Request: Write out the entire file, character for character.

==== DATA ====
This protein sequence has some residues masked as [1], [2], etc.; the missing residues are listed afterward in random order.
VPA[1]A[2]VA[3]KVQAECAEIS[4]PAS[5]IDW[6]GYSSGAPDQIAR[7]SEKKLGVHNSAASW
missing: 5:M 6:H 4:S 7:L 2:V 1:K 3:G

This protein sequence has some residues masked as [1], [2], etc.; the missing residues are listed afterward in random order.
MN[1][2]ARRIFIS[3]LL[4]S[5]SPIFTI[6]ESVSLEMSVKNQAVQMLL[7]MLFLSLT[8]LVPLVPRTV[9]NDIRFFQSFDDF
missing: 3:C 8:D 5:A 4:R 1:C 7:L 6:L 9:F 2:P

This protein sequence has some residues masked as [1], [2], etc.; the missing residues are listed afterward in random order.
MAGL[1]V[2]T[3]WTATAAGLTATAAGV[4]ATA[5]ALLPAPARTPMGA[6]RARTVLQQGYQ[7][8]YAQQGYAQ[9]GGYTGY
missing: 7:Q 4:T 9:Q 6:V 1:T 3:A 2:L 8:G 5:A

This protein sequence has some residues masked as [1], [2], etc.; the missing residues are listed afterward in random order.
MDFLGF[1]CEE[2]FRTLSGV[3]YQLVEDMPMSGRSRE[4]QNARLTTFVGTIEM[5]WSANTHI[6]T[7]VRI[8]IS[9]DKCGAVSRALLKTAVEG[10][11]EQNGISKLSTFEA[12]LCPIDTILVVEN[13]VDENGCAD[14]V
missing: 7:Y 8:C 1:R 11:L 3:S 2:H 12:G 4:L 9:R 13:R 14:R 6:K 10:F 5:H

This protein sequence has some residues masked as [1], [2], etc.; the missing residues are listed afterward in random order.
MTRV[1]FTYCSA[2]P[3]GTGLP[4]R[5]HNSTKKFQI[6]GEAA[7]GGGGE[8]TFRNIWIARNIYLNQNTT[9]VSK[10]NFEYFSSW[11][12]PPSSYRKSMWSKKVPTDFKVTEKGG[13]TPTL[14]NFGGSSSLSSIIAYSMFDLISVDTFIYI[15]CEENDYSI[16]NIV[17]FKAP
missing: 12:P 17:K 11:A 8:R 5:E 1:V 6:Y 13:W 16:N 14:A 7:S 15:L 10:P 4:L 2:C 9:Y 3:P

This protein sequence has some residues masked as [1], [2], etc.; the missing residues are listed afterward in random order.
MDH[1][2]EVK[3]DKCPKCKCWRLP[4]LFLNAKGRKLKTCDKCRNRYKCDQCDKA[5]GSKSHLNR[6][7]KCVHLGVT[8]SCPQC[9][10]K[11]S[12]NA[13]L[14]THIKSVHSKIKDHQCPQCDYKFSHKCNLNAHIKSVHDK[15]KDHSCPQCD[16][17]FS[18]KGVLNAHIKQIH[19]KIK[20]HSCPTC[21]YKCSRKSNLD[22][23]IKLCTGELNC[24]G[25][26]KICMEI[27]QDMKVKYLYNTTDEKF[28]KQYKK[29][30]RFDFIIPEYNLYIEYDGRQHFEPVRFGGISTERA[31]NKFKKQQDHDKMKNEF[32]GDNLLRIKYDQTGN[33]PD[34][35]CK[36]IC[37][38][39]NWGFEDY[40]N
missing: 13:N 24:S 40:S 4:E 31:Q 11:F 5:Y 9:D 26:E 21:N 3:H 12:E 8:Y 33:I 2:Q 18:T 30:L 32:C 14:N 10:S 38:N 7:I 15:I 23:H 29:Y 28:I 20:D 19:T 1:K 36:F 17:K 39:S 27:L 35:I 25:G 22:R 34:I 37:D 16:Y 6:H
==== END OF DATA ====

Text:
This protein sequence has some residues masked as [1], [2], etc.; the missing residues are listed afterward in random order.
VPA[1]A[2]VA[3]KVQAECAEIS[4]PAS[5]IDW[6]GYSSGAPDQIAR[7]SEKKLGVHNSAASW
missing: 5:M 6:H 4:S 7:L 2:V 1:K 3:G

This protein sequence has some residues masked as [1], [2], etc.; the missing residues are listed afterward in random order.
MN[1][2]ARRIFIS[3]LL[4]S[5]SPIFTI[6]ESVSLEMSVKNQAVQMLL[7]MLFLSLT[8]LVPLVPRTV[9]NDIRFFQSFDDF
missing: 3:C 8:D 5:A 4:R 1:C 7:L 6:L 9:F 2:P

This protein sequence has some residues masked as [1], [2], etc.; the missing residues are listed afterward in random order.
MAGL[1]V[2]T[3]WTATAAGLTATAAGV[4]ATA[5]ALLPAPARTPMGA[6]RARTVLQQGYQ[7][8]YAQQGYAQ[9]GGYTGY
missing: 7:Q 4:T 9:Q 6:V 1:T 3:A 2:L 8:G 5:A

This protein sequence has some residues masked as [1], [2], etc.; the missing residues are listed afterward in random order.
MDFLGF[1]CEE[2]FRTLSGV[3]YQLVEDMPMSGRSRE[4]QNARLTTFVGTIEM[5]WSANTHI[6]T[7]VRI[8]IS[9]DKCGAVSRALLKTAVEG[10][11]EQNGISKLSTFEA[12]LCPIDTILVVEN[13]VDENGCAD[14]V
missing: 7:Y 8:C 1:R 11:L 3:S 2:H 12:G 4:L 9:R 13:R 14:R 6:K 10:F 5:H

This protein sequence has some residues masked as [1], [2], etc.; the missing residues are listed afterward in random order.
MTRV[1]FTYCSA[2]P[3]GTGLP[4]R[5]HNSTKKFQI[6]GEAA[7]GGGGE[8]TFRNIWIARNIYLNQNTT[9]VSK[10]NFEYFSSW[11][12]PPSSYRKSMWSKKVPTDFKVTEKGG[13]TPTL[14]NFGGSSSLSSIIAYSMFDLISVDTFIYI[15]CEENDYSI[16]NIV[17]FKAP
missing: 12:P 17:K 11:A 8:R 5:E 1:V 6:Y 13:W 16:N 14:A 7:S 15:L 10:P 4:L 2:C 9:Y 3:P

This protein sequence has some residues masked as [1], [2], etc.; the missing residues are listed afterward in random order.
MDH[1][2]EVK[3]DKCPKCKCWRLP[4]LFLNAKGRKLKTCDKCRNRYKCDQCDKA[5]GSKSHLNR[6][7]KCVHLGVT[8]SCPQC[9][10]K[11]S[12]NA[13]L[14]THIKSVHSKIKDHQCPQCDYKFSHKCNLNAHIKSVHDK[15]KDHSCPQCD[16][17]FS[18]KGVLNAHIKQIH[19]KIK[20]HSCPTC[21]YKCSRKSNLD[22][23]IKLCTGELNC[24]G[25][26]KICMEI[27]QDMKVKYLYNTTDEKF[28]KQYKK[29][30]RFDFIIPEYNLYIEYDGRQHFEPVRFGGISTERA[31]NKFKKQQDHDKMKNEF[32]GDNLLRIKYDQTGN[33]PD[34][35]CK[36]IC[37][38][39]NWGFEDY[40]N
missing: 13:N 24:S 40:S 4:E 31:Q 11:F 5:Y 9:D 26:E 21:N 3:H 12:E 8:Y 33:I 2:Q 18:T 30:L 32:C 14:N 10:S 38:N 7:I 15:I 23:H 29:Y 28:I 20:D 19:T 1:K 36:F 17:K 39:S 27:L 35:I 25:G 22:R 34:I 37:D 16:Y 6:H